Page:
Perspectives on Classifier Constructions in Sign Language

By Karen Emmorey | Go to book overview

6
'Classificatory' Constructions
in Indo-Pakistani Sign Language: Grammaticalization and Lexicalization Processes
Ulrike Zeshan
La Trobe University, Melbourne

Indo-Pakistani Sign Language (IPSL) is an indigenous sign language used in deaf communities in urban centres of the Indian subcontinent. So far there is no evidence that IPSL might be genetically related to any European or North American sign language, and its grammatical structure is significantly different in many respects from the better documented Western sign languages. IPSL is used, with some lexical variation but a uniform grammar, in southern and central Pakistan and in north western India. It is likely that regional varieties of IPSL are also used in other parts of the Indian subcontinent, with greater lexical variation in some parts than in others, but the exact geographic extent of IPSL and the nature of regional variation have yet to be determined. The data presented here are based on the IPSL variety as used in Karachi and New Delhi. The extensive corpus of data includes texts of various registers: texts based on picture stories, personal narratives, a theatre performance, a signed version of a short story, a formal address to a deaf club, and lectures from a sign language television program (for details on the data, see Zeshan 2000a, pp. 8–12; 2000b, p. 27f). However, grammaticality judgments for constructions not occurring in the data have not been elicited. 1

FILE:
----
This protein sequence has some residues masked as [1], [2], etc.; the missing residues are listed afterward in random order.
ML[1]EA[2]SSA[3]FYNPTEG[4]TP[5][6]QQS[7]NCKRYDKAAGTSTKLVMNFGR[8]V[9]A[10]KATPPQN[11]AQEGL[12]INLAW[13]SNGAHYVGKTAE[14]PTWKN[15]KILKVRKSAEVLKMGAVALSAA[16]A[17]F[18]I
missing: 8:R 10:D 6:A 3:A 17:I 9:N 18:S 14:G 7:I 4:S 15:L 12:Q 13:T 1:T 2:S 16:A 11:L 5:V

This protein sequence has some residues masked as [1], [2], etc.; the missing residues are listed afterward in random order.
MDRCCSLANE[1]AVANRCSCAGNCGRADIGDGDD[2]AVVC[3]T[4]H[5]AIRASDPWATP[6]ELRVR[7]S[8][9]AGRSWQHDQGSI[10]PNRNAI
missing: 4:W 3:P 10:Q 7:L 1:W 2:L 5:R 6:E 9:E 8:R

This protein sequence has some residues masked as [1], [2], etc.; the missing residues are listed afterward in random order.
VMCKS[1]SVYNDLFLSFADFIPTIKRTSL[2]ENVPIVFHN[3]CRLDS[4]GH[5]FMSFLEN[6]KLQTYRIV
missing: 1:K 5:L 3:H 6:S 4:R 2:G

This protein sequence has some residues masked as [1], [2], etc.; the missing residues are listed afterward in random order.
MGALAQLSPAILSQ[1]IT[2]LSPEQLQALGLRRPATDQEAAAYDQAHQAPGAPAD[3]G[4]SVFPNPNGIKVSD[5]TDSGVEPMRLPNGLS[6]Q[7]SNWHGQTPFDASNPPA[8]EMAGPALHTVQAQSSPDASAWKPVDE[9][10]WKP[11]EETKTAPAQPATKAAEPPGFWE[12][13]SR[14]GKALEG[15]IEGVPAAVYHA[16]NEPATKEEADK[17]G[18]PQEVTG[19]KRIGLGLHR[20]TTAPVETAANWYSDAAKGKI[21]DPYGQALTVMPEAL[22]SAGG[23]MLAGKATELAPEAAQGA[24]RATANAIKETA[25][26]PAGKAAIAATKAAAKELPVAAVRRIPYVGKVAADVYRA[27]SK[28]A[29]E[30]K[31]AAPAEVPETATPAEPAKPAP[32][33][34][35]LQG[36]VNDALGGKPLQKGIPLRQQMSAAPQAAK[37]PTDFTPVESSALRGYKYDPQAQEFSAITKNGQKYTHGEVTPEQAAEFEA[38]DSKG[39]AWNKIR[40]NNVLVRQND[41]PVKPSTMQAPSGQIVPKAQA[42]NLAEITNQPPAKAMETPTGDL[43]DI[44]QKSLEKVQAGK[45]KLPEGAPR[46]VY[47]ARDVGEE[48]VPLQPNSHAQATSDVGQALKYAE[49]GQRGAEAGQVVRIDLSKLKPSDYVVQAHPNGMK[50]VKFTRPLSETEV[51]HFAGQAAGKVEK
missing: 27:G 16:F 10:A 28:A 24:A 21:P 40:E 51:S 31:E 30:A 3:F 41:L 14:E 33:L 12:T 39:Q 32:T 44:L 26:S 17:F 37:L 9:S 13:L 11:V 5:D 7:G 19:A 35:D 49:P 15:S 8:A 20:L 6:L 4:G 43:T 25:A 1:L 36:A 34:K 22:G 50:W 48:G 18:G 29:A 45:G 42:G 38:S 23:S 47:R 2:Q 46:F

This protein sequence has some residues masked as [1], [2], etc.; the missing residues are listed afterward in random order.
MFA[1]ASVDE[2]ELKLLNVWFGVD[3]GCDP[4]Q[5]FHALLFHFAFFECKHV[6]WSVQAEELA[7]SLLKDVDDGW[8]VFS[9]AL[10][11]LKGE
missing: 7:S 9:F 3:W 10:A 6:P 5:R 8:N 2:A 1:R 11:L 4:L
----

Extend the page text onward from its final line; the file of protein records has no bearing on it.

This chapter is divided into two parts. In the first part, I describe several constructions in IPSL whose equivalents in other sign languages have been associated with the term 'classification'. Particular attention is given to the use of these constructions in natural discourse. Examining their function in discourse provides important clues as to whether the term 'classification' is appropriate or partially appropriate, or whether the constructions are of a different nature. 2 I argue that geometrical shape descriptions in IPSL are best conceived of as not involving classification in the linguistic sense of the term. Constructions describing the movement and location of entities can rightfully be called classificatory, whereas the subsystem describing the handling of ob

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